December 2011

The know zone

  • Take note
    Governance, finance, buildings, liabilities, personnel… increased autonomy lays bare a raft of rights and responsibilities that academies can’t ignore, says Richard Bird. More
  • Coining new terms
    Sam Ellis introduces a series of articles designed to help leaders adapt to a world in which curriculum planning is determined by what you can afford, not what you need. More
  • Lead vocals
    Quotes from Horace, Napoleon Hill, Maya Angelou, Frank A Clark. More
  • Permanent state of bliss?
    Ross Morrison McGill was made voluntarily redundant from his role as assistant head of an academy in London in August. He hopes to run his own school one day and is currently blogging and fundraising for Bliss, a charity that helps families with prematurely-born children, after his son Freddie was born two months early. More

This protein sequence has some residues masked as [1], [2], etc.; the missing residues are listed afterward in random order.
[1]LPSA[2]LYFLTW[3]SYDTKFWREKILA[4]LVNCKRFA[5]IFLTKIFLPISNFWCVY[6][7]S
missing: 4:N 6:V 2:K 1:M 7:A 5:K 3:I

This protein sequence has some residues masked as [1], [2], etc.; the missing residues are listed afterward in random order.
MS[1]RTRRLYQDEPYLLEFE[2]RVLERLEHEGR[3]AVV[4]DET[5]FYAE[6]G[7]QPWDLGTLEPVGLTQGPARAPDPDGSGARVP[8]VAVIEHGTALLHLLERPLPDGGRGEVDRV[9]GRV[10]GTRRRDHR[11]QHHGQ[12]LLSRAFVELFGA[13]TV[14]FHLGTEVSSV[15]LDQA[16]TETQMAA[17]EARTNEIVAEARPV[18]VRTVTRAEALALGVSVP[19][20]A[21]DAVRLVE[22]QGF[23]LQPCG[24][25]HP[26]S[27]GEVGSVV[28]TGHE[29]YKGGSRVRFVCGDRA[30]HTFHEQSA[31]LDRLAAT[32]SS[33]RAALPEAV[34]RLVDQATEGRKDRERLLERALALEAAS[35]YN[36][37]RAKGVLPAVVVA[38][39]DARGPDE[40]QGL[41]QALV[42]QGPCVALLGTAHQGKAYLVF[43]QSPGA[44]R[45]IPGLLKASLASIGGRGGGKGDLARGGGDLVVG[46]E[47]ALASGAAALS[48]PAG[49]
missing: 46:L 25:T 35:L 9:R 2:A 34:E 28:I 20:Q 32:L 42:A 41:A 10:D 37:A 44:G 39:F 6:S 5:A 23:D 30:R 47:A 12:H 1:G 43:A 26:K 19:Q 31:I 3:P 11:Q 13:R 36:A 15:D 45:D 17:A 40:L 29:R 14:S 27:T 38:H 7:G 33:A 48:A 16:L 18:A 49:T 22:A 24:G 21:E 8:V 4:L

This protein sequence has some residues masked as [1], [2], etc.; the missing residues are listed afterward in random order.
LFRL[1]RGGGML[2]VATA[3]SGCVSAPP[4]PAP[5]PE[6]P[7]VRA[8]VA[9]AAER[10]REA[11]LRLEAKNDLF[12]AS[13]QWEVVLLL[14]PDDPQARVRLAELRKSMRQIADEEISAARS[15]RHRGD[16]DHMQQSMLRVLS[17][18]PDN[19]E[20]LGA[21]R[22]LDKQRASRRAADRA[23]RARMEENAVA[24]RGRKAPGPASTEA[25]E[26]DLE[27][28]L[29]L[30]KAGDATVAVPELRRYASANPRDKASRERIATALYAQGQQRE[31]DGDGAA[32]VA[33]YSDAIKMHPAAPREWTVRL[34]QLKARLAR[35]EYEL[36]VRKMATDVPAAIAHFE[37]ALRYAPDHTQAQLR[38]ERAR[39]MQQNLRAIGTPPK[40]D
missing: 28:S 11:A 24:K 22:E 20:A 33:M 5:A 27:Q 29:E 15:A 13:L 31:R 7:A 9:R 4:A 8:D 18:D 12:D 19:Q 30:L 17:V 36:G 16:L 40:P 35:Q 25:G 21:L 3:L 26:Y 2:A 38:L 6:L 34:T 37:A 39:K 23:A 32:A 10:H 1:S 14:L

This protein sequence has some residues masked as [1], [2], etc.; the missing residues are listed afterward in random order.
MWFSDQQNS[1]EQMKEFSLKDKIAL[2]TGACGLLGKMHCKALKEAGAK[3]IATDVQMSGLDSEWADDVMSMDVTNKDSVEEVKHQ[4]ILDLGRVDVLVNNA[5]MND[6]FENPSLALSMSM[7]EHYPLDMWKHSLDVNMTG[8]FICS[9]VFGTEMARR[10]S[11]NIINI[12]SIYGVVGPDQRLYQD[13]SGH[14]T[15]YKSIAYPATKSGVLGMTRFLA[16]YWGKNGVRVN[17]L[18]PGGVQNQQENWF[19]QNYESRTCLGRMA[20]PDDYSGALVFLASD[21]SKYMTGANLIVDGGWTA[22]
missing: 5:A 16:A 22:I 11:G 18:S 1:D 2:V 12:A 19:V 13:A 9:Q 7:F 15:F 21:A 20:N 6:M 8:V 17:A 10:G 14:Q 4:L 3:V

• Green is good
    Through its Green Schools Revolution (GSR) community education programme, The Co-operative is encouraging students to work towards a more sustainable future. A range of resources, activities and trips have been devised to engage everyone from young, first-time environmentalists to committed ‘greenagers’. More
  • Adding value
    Data is critical to informing decisions on whole school improvement but many schools and academies are failing to make good use of the powerful tools available in their management information systems (MIS). More
  • LA story: The final cut?